It was completely secret, for years and years and years. So it was something you were doing where you couldn’t tell anyone.
INDEPENDENT LENS SUBMISSIONS
Don’t miss the deadline: Monday October 15, 2012
Independent Lens is a film festival in your living room. Since 2003, Independent Lens has presented more than 300 films to public television audiences. The Emmy and Peabody Award-winning series is broadcast on the PBS national schedule on Monday nights at 10pm. Independent Lens is the largest showcase for independent documentaries anywhere on U.S. television, premiering 22 new films each season. The series is curated jointly by ITVS and PBS.
Independent Lens is currently seeking submissions of completed or near completed programs for broadcast during the October 2013 – June 2014 season.
Independent Lens films are often character driven stories, and are known for compelling storytelling, innovation, and diversity. Independent Lens welcomes individual expression and is committed to presenting diverse points of view, on topics suited for a national audience.
When selecting programs, Independent Lens considers a range of factors, including the quality of the filmmaking, the timeliness of the story, and audience appeal. Programs should offer a fresh perspective, especially if the topic has been explored on other PBS series.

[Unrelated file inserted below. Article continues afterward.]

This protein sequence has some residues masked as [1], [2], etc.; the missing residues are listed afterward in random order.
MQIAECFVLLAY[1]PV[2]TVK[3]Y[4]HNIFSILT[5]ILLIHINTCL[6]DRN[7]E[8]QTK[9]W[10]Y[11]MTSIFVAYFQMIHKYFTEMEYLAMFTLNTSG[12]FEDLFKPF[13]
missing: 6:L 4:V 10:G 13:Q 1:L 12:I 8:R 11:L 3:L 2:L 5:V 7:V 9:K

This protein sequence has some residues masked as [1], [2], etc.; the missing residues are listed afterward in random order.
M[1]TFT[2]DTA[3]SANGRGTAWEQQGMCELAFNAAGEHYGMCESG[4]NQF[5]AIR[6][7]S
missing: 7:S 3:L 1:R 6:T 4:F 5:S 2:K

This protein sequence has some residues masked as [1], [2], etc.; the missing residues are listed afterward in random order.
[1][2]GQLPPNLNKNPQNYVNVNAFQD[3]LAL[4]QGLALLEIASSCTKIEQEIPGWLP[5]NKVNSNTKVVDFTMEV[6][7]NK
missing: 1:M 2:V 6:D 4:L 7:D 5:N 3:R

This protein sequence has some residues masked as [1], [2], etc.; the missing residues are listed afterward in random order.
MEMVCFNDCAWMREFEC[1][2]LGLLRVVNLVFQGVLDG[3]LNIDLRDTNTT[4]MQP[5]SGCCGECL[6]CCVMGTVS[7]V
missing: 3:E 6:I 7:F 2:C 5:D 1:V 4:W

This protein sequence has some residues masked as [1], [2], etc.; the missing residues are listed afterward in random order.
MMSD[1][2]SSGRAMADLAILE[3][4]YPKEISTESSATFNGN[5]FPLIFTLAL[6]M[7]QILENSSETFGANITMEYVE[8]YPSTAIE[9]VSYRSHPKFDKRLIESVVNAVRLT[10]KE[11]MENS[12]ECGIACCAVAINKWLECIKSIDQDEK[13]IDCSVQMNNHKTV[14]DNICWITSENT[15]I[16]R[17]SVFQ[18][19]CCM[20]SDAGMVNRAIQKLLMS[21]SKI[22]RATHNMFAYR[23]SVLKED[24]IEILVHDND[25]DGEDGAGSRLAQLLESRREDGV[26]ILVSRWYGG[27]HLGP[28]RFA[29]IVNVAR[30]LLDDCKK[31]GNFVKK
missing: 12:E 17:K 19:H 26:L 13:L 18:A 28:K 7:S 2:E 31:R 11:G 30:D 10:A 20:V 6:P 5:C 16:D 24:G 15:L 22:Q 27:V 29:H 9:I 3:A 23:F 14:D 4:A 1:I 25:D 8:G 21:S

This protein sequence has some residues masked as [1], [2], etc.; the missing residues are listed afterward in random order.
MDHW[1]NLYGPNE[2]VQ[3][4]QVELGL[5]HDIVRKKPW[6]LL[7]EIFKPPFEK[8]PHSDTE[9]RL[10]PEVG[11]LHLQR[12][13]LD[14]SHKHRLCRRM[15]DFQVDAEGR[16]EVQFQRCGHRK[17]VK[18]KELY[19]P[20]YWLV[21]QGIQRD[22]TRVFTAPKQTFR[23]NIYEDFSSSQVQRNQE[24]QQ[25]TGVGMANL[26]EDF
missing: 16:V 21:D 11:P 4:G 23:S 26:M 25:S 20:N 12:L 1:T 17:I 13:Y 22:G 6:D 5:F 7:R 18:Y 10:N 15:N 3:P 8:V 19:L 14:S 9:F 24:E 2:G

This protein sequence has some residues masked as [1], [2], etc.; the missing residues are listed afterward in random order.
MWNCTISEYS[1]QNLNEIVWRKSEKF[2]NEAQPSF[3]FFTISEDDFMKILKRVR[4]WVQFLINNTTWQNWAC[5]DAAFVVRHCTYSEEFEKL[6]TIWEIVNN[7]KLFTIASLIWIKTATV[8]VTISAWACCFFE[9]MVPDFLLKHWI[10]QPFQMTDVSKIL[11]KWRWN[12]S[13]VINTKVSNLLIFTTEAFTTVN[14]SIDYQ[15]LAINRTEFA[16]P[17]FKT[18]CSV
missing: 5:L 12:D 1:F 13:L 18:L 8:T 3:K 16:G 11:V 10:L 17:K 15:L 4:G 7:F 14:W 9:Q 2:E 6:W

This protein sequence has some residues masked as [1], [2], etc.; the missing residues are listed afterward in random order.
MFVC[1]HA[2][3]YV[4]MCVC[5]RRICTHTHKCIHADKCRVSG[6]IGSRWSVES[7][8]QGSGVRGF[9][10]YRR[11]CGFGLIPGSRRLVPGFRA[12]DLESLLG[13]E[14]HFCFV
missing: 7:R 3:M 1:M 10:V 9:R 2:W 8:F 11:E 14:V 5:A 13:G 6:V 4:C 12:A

Independent Lens seeks to present the U.S. television broadcast premiere, however we will consider a work of special merit that has had very limited television exposure (such as broadcast on local public TV station).
Independent Lens does not accept instructional films, performance pieces, docudramas, reenactments, and programs with content better suited for another PBS series (PBS’s Nature presents nature programs, PBS’s NOVA presents science programs, etc.). If you have a question about eligibility, please email ILsubmissions@itvs.org.
Nearly one month after the first World Elephant Day (Aug. 12, 2012), award-winning documentary film “The Eyes of Thailand” continues its official screening tour, creating awareness of the challenges faced by already endangered Asian elephants.
DVA Productions and Indiewood Pictures present a Windy Borman film that documents the story of Soriada Salwala, a woman who spent a decade helping two elephant land mine survivors walk again.
Narrated by Ashley Judd, “The Eyes of Thailand” is a true and inspirational story of sacrifice and perseverance of one woman’s efforts to save an endangered species from threats above and below Earth’s surface. Continue reading “Eyes of Thailand” Raises Awareness of Elephant Endangerment
Later this year, Participant Media, the production company behind award-winning films such as The Help, Food, Inc., Waiting for Superman, and The Soloist, will release a new documentary film focused on food insecurity in America.